Templates for Convex Cone Problems with Applications to Sparse Signal Recovery
, 2010
"... This paper develops a general framework for solving a variety of convex cone problems that frequently arise in signal processing, machine learning, statistics, and other fields. The approach works as follows: first, determine a conic formulation of the problem; second, determine its dual; third, app ..."
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Cited by 31 (2 self)
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This paper develops a general framework for solving a variety of convex cone problems that frequently arise in signal processing, machine learning, statistics, and other fields. The approach works as follows: first, determine a conic formulation of the problem; second, determine its dual; third, apply smoothing; and fourth, solve using an optimal firstorder method. A merit of this approach is its flexibility: for example, all compressed sensing problems can be solved via this approach. These include models with objective functionals such as the totalvariation norm, ‖W x‖1 where W is arbitrary, or a combination thereof. In addition, the paper also introduces a number of technical contributions such as a novel continuation scheme, a novel approach for controlling the step size, and some new results showing that the smooth and unsmoothed problems are sometimes formally equivalent. Combined with our framework, these lead to novel, stable and computationally efficient algorithms. For instance, our general implementation is competitive with stateoftheart methods for solving intensively studied problems such as the LASSO. Further, numerical experiments show that one can solve the Dantzig selector problem, for which no efficient largescale solvers exist, in a few hundred iterations. Finally, the paper is accompanied with a software release. This software is not a single, monolithic solver; rather, it is a suite of programs and routines designed to serve as building blocks for constructing complete algorithms. Keywords. Optimal firstorder methods, Nesterov’s accelerated descent algorithms, proximal algorithms, conic duality, smoothing by conjugation, the Dantzig selector, the LASSO, nuclearnorm minimization.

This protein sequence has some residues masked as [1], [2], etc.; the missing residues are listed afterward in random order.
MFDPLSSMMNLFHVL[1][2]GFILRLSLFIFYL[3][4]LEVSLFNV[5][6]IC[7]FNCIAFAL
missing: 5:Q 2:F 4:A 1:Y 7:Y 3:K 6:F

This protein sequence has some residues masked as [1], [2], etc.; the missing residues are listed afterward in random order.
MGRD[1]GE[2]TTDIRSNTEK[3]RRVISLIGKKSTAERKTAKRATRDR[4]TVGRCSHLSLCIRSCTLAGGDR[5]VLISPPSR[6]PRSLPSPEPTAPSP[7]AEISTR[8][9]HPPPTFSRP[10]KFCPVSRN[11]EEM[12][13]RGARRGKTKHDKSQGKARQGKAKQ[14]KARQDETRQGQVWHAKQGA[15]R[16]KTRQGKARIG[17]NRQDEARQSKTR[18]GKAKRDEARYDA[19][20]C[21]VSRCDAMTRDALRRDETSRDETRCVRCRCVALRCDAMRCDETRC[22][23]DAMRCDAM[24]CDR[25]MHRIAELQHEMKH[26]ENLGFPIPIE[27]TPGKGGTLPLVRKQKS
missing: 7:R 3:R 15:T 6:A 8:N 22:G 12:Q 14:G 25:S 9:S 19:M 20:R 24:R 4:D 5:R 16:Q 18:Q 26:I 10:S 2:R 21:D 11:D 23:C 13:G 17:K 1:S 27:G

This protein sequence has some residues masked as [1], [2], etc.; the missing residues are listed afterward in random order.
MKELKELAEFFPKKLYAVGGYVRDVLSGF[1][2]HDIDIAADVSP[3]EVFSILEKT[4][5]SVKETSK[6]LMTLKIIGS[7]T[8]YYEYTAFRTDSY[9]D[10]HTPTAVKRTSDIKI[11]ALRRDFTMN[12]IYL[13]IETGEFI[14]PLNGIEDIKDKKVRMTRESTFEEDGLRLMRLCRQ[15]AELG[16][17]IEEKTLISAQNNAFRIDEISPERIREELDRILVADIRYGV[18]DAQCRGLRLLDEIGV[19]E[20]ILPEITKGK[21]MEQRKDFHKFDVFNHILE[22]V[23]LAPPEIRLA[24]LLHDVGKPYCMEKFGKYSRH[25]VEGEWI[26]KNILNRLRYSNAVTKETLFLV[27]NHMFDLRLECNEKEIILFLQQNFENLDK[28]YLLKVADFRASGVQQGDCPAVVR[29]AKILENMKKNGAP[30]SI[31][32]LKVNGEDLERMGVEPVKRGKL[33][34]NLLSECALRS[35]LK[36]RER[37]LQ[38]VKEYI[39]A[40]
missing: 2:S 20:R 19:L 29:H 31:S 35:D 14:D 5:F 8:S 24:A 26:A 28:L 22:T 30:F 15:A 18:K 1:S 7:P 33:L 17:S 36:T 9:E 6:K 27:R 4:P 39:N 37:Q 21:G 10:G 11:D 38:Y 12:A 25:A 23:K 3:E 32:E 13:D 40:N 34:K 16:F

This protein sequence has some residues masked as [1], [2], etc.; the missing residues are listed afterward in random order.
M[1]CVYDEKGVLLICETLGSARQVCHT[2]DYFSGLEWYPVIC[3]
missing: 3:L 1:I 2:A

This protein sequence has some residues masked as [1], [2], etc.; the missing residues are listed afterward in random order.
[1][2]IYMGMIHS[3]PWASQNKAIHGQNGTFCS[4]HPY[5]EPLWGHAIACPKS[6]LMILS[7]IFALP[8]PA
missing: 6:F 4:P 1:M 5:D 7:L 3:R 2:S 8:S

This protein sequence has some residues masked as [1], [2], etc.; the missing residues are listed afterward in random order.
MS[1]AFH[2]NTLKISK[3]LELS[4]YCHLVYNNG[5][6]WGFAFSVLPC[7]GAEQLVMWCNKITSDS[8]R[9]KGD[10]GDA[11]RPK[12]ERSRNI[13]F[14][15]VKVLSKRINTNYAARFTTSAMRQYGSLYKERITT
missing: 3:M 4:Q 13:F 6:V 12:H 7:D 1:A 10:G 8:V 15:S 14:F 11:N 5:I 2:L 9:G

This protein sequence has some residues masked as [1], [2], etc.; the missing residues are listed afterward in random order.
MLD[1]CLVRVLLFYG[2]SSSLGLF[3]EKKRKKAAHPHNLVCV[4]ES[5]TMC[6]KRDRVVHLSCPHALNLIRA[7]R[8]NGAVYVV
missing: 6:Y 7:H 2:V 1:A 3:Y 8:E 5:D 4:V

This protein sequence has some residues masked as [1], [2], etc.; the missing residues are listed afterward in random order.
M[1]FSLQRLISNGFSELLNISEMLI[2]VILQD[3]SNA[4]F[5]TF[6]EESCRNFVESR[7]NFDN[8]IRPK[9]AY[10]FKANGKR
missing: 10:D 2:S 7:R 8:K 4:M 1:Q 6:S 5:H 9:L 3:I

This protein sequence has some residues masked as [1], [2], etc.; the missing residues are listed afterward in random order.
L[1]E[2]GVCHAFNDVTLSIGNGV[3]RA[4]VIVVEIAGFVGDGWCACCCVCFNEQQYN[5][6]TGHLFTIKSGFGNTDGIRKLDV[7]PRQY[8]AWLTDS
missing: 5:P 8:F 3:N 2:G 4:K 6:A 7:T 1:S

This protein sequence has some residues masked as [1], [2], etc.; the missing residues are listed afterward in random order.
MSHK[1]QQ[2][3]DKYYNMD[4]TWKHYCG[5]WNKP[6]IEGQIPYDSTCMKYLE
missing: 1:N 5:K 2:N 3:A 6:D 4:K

Alternating direction algorithms for ℓ1problems in compressive sensing
, 2009
"... Abstract. In this paper, we propose and study the use of alternating direction algorithms for several ℓ1norm minimization problems arising from sparse solution recovery in compressive sensing, including the basis pursuit problem, the basispursuit denoising problems of both unconstrained and constr ..."
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Cited by 23 (2 self)